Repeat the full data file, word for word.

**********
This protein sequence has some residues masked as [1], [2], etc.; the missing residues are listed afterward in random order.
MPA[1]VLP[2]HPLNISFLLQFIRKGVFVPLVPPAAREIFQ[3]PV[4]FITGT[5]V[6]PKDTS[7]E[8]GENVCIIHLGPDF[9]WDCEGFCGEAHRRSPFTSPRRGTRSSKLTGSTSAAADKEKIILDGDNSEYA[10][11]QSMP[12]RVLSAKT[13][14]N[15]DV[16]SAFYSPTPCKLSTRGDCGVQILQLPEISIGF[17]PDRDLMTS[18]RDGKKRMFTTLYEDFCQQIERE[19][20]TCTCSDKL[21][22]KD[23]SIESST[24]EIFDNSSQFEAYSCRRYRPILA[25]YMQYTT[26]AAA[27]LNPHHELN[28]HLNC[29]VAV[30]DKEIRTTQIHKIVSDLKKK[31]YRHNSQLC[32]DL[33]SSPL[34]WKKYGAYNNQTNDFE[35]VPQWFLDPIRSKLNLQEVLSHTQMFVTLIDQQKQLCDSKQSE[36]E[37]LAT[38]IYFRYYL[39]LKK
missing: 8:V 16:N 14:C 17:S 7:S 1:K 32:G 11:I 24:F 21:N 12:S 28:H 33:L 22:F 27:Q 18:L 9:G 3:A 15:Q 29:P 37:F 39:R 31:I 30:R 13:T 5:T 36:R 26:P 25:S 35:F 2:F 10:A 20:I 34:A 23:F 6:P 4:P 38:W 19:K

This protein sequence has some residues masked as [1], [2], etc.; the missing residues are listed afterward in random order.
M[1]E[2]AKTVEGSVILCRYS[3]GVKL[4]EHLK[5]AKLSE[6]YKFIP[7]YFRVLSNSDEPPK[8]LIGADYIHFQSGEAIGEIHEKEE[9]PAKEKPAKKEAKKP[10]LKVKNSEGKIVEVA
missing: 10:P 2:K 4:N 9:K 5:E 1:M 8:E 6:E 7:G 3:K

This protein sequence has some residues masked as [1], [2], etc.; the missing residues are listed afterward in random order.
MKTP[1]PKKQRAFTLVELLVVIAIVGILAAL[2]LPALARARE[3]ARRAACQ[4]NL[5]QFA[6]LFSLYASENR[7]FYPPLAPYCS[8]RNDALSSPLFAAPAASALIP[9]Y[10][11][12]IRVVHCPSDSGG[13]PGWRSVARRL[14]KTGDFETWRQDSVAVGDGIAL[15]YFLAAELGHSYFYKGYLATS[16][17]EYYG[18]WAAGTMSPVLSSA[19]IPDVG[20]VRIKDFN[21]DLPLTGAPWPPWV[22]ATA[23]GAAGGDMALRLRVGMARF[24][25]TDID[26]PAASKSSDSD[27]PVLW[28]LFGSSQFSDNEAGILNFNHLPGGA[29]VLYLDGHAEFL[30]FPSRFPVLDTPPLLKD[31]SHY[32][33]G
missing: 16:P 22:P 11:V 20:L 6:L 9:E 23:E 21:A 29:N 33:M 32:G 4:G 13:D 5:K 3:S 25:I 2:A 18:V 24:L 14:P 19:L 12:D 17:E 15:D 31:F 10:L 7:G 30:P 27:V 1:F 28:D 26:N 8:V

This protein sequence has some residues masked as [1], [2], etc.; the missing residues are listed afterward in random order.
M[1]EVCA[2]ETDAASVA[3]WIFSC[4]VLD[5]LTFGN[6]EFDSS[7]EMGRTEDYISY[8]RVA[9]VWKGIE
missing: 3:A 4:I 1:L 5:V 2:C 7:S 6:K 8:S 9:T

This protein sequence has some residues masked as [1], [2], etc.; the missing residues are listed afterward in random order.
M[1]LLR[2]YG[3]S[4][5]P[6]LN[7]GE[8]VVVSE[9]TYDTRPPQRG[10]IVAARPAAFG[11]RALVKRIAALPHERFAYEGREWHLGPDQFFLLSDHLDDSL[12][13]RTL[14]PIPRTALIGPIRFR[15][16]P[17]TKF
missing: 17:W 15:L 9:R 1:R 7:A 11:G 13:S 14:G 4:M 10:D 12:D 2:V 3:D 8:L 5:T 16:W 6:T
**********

This protein sequence has some residues masked as [1], [2], etc.; the missing residues are listed afterward in random order.
MPA[1]VLP[2]HPLNISFLLQFIRKGVFVPLVPPAAREIFQ[3]PV[4]FITGT[5]V[6]PKDTS[7]E[8]GENVCIIHLGPDF[9]WDCEGFCGEAHRRSPFTSPRRGTRSSKLTGSTSAAADKEKIILDGDNSEYA[10][11]QSMP[12]RVLSAKT[13][14]N[15]DV[16]SAFYSPTPCKLSTRGDCGVQILQLPEISIGF[17]PDRDLMTS[18]RDGKKRMFTTLYEDFCQQIERE[19][20]TCTCSDKL[21][22]KD[23]SIESST[24]EIFDNSSQFEAYSCRRYRPILA[25]YMQYTT[26]AAA[27]LNPHHELN[28]HLNC[29]VAV[30]DKEIRTTQIHKIVSDLKKK[31]YRHNSQLC[32]DL[33]SSPL[34]WKKYGAYNNQTNDFE[35]VPQWFLDPIRSKLNLQEVLSHTQMFVTLIDQQKQLCDSKQSE[36]E[37]LAT[38]IYFRYYL[39]LKK
missing: 8:V 16:N 14:C 17:S 7:S 1:K 32:G 11:I 24:F 21:N 12:S 28:H 33:L 22:F 27:Q 18:L 9:G 3:A 15:Q 29:P 37:F 39:R 31:I 30:R 13:T 5:T 36:R 26:P 25:S 35:F 2:F 10:A 20:I 34:A 23:F 6:P 4:P 38:W 19:K

This protein sequence has some residues masked as [1], [2], etc.; the missing residues are listed afterward in random order.
M[1]E[2]AKTVEGSVILCRYS[3]GVKL[4]EHLK[5]AKLSE[6]YKFIP[7]YFRVLSNSDEPPK[8]LIGADYIHFQSGEAIGEIHEKEE[9]PAKEKPAKKEAKKP[10]LKVKNSEGKIVEVA
missing: 10:P 2:K 4:N 9:K 5:E 1:M 8:E 6:E 7:G 3:K

This protein sequence has some residues masked as [1], [2], etc.; the missing residues are listed afterward in random order.
MKTP[1]PKKQRAFTLVELLVVIAIVGILAAL[2]LPALARARE[3]ARRAACQ[4]NL[5]QFA[6]LFSLYASENR[7]FYPPLAPYCS[8]RNDALSSPLFAAPAASALIP[9]Y[10][11][12]IRVVHCPSDSGG[13]PGWRSVARRL[14]KTGDFETWRQDSVAVGDGIAL[15]YFLAAELGHSYFYKGYLATS[16][17]EYYG[18]WAAGTMSPVLSSA[19]IPDVG[20]VRIKDFN[21]DLPLTGAPWPPWV[22]ATA[23]GAAGGDMALRLRVGMARF[24][25]TDID[26]PAASKSSDSD[27]PVLW[28]LFGSSQFSDNEAGILNFNHLPGGA[29]VLYLDGHAEFL[30]FPSRFPVLDTPPLLKD[31]SHY[32][33]G
missing: 16:P 22:P 11:V 20:L 6:L 9:E 23:E 21:A 29:N 33:M 32:G 4:G 13:D 5:K 3:S 25:I 2:A 18:V 24:L 14:P 19:L 12:D 17:E 15:D 31:F 10:L 7:G 30:P 27:V 1:F 28:D 26:N 8:V

This protein sequence has some residues masked as [1], [2], etc.; the missing residues are listed afterward in random order.
M[1]EVCA[2]ETDAASVA[3]WIFSC[4]VLD[5]LTFGN[6]EFDSS[7]EMGRTEDYISY[8]RVA[9]VWKGIE
missing: 3:A 4:I 1:L 5:V 2:C 7:S 6:K 8:S 9:T

This protein sequence has some residues masked as [1], [2], etc.; the missing residues are listed afterward in random order.
M[1]LLR[2]YG[3]S[4][5]P[6]LN[7]GE[8]VVVSE[9]TYDTRPPQRG[10]IVAARPAAFG[11]RALVKRIAALPHERFAYEGREWHLGPDQFFLLSDHLDDSL[12][13]RTL[14]PIPRTALIGPIRFR[15][16]P[17]TKF
missing: 17:W 15:L 9:R 1:R 7:A 11:G 13:S 14:G 4:M 10:D 12:D 2:V 3:D 8:L 5:T 16:W 6:T